At the preseason kickoff, ACC commissioner John Swofford issued a challenge to the conference.

“We just need to take advantage of the opportunities and win games,” Swofford said. “We need to win more of those kind of games, whether it's at the end of the season or at the beginning.”

The comments came after ACC teams went 2-6 in bowl games last season, including an overtime loss by Virginia Tech and an embarrassing 70-33 blowout of Clemson in BCS bowl games.

The ACC’s tattered national reputation gets a pair of make-up games in Atlanta to open the 2012 season. NC State plays Tennessee on Aug. 31, and Clemson plays Auburn the next day.

The games match ACC bowl teams against the undisputed top conference in recent years – the SEC.

“It’s a little different -- almost a bowl-like atmosphere going down there,” NC State coach Tom O’Brien said.

These are the opportunities Swofford was referring to, and his message couldn’t be much clearer: Win them both.

“We have a chip on our shoulder,” Clemson C Dalton Freeman said. “The ACC is usually frowned upon in these situations. We’re excited to go out and break that up.”

Here’s a look at the four potential outcomes, and what they’d mean to the conference:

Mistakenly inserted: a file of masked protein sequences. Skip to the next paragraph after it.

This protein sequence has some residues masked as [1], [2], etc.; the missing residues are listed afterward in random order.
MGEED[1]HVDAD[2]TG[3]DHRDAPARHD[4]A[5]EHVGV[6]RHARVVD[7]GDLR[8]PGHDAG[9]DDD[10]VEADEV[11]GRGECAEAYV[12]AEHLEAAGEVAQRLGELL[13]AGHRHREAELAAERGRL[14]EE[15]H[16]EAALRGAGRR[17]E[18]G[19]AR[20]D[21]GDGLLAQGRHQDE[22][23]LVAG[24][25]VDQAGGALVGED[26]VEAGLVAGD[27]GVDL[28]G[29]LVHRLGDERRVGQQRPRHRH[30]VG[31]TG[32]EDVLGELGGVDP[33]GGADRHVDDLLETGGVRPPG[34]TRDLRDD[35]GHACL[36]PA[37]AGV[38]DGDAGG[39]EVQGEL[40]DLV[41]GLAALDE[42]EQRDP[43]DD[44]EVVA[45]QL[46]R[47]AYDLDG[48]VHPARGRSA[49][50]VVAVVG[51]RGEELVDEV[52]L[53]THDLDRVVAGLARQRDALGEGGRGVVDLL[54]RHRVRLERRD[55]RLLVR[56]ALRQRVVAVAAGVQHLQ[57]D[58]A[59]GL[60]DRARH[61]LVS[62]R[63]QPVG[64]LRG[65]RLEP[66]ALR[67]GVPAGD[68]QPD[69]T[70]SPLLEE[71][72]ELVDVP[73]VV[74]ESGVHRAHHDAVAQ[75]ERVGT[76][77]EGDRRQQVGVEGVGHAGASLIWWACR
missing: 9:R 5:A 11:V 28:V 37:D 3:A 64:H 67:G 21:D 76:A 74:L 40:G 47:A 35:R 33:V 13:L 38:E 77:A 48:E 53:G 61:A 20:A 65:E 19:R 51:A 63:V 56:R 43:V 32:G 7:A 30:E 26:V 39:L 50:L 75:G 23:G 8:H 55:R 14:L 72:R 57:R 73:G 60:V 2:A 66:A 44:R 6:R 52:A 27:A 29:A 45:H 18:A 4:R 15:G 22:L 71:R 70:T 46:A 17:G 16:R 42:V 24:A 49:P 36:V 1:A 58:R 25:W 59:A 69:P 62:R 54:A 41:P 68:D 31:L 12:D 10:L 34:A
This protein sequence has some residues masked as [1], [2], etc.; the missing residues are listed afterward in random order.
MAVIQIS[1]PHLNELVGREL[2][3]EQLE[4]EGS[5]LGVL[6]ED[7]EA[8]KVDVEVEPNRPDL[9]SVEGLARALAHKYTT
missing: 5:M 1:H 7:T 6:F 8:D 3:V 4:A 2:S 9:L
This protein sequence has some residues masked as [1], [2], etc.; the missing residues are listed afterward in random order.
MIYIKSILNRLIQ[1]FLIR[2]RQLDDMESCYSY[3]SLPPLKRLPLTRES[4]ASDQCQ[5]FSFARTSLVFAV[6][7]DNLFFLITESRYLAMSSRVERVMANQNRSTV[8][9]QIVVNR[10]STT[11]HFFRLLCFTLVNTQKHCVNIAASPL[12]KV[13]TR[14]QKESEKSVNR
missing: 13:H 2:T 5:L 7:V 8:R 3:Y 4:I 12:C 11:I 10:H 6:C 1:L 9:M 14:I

Two wins: Tennessee is the only major hurdle to a 4-0 non-conference sweep for the Wolfpack. State cracks the top 25 and starts generating national buzz. Clemson has a clear path toward a late-September showdown with Florida State, with a claim to the national title at stake.

State wins, Clemson loses: Short of back-to-back losses, this is as bad as it gets. Clemson’s national title hopes end 30 hours into the season. That hit far outweighs any benefit of a Wolfpack win. The only thing that could make the scenario worse is if Clemson turns around and beats Florida State on Sept. 22, knocking off another national contender.

Clemson wins, State loses: Clemson is one of the ACC’s three best teams. Auburn isn’t one of the SEC’s. A win in that game doesn’t boost the ACC’s reputation anywhere near as much as a loss would crater it. State losing would eliminate them as a national factor and hurt the ACC’s perceived depth as a conference.

Two losses: Two more missed opportunities for the ACC. A pair of middle-of-the-road SEC teams knocking off a pair of favored ACC teams torpedoes the ACC’s hopes to become a national factor. The perceived strength of the conference takes a major hit, writing off any chance of getting a BCS at-large berth like it did last year.

Swofford was right. The ACC needs to win both. Anything less would be perceived as a step backward.

“It seems like we talk about it all the time,” O’Brien said. “We’ve got to start winning those games if we want to get credit as a conference.”

For more up-to-the-minute news and analysis from ACC bloggers Shawn Krest and Sean Bielawski, follow @CBSSportsACC.